imageThere’s a continuing debate in the IT Pro community whether or not you can host quality content on a wiki. If you don’t know what a wiki is, it’s a platform where anyone can post content and then after the content is posted, anyone can edit it.

Seems like a good idea, since IT Pros can share their collective experience and enhance the content – essentially creating a global “brain trust” that enables the possibility of creating the most comprehensive and most accurate content possible.

Of course, there are other perspectives on the intrinsic value of a wiki that let’s everyone edit documents. The following video embodies this sentiment.

Michael Scott on the authoritative nature of unrestricted wiki content

Well, regardless of which end of the wiki debate you might find yourself, one thing is clear – there is a ton of great information on the TechNet wiki now, and the amount and the quality of the content continues to grow.

Proof of this comes from the recent posting of the Forefront Threat Management Gateway (TMG) 2010 Troubleshooting Survival Guide. Yuri Diogenes worked day and night, night and day, for weeks to put together this vital resource that is sure to benefit all TMG firewall administrators. You can find the TMG Troubleshooting Survival Guide over at:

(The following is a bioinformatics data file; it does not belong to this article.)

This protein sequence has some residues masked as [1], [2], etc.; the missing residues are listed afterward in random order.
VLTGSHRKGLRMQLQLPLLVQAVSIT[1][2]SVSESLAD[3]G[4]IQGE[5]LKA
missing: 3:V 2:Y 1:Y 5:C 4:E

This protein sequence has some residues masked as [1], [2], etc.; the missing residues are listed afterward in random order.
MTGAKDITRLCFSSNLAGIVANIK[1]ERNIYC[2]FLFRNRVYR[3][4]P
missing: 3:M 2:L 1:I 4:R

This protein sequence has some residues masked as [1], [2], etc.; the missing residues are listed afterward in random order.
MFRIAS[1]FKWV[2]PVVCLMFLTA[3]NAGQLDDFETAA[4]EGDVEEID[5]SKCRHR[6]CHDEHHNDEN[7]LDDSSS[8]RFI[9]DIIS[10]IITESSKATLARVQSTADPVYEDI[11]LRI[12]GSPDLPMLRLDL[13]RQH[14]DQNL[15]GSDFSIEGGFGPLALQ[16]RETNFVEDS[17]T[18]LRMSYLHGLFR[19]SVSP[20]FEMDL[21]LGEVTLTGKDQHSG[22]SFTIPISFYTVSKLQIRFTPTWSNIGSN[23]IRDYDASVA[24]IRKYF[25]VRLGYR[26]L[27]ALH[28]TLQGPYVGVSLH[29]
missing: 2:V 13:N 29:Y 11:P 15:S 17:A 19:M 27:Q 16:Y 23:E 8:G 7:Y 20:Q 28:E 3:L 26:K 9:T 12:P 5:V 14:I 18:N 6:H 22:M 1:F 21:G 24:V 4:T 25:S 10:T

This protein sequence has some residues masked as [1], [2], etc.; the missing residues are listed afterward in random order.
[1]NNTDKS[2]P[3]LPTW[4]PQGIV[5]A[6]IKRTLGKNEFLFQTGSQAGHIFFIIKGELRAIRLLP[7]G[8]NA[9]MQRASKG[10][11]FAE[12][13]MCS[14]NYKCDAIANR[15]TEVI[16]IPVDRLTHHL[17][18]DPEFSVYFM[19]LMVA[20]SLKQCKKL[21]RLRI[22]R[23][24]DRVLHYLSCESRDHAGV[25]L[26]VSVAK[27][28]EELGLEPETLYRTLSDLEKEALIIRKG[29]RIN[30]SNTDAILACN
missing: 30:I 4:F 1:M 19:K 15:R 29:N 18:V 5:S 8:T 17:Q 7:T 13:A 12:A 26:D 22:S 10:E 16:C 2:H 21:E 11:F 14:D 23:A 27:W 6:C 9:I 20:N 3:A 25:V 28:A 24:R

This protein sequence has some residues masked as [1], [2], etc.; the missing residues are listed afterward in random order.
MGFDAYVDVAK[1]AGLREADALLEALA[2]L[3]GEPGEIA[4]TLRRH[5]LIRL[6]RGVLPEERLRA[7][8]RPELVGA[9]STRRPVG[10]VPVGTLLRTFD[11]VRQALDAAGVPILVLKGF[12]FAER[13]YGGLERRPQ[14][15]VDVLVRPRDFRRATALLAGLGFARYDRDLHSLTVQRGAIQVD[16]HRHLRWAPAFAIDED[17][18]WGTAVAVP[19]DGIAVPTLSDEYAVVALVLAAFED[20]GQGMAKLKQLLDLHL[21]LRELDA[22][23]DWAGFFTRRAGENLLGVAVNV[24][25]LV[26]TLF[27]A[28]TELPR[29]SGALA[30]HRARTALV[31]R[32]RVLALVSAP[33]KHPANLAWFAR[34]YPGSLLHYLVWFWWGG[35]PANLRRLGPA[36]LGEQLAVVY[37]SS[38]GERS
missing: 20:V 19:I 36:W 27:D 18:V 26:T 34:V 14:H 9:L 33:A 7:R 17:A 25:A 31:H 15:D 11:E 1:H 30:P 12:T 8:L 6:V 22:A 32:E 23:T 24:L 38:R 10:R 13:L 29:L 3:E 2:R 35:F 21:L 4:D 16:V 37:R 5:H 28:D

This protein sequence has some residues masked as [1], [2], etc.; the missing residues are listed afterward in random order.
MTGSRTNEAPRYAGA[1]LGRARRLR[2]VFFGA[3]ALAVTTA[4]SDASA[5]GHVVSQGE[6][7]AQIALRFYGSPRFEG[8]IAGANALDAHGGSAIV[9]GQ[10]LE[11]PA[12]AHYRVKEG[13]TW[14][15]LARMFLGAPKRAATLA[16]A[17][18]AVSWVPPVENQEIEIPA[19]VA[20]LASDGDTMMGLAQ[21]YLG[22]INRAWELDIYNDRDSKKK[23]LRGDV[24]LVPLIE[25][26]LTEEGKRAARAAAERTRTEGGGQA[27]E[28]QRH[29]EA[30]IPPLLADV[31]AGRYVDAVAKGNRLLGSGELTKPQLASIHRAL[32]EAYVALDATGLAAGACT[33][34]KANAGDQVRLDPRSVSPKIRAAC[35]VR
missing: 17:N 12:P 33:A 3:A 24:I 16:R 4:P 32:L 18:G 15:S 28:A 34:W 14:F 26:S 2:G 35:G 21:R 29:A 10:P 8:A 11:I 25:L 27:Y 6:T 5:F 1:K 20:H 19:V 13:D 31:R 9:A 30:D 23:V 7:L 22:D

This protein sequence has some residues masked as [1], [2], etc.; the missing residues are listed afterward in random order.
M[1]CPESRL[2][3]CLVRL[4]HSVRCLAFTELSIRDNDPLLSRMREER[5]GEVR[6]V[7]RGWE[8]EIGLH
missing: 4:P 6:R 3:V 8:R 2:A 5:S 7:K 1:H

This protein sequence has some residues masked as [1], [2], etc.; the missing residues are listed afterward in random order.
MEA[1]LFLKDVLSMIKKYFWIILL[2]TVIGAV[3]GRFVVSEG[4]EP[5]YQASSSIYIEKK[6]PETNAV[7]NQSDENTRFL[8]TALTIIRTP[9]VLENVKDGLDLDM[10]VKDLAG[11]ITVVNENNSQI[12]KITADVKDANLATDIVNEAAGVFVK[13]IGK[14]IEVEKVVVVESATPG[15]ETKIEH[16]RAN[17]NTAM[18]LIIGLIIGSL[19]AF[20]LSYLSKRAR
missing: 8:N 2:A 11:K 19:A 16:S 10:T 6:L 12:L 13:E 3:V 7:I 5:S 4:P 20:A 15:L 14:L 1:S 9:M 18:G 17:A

http://social.technet.microsoft.com/wiki/contents/articles/forefront-threat-management-gateway-tmg-2010-troubleshooting-survival-guide.aspx

And remember – it’s on the wiki! That means you can add information, correct incorrect information, or even insert comments into the document. Share what you’ve learned about troubleshooting the TMG firewall. We want to you participate because It takes a village to troubleshoot the TMG firewall Winking smile

HTH,

Tom

Tom Shinder
tomsh@microsoft.com
Principal Knowledge Engineer, Microsoft DAIP iX/Identity Management
Anywhere Access Group (AAG)
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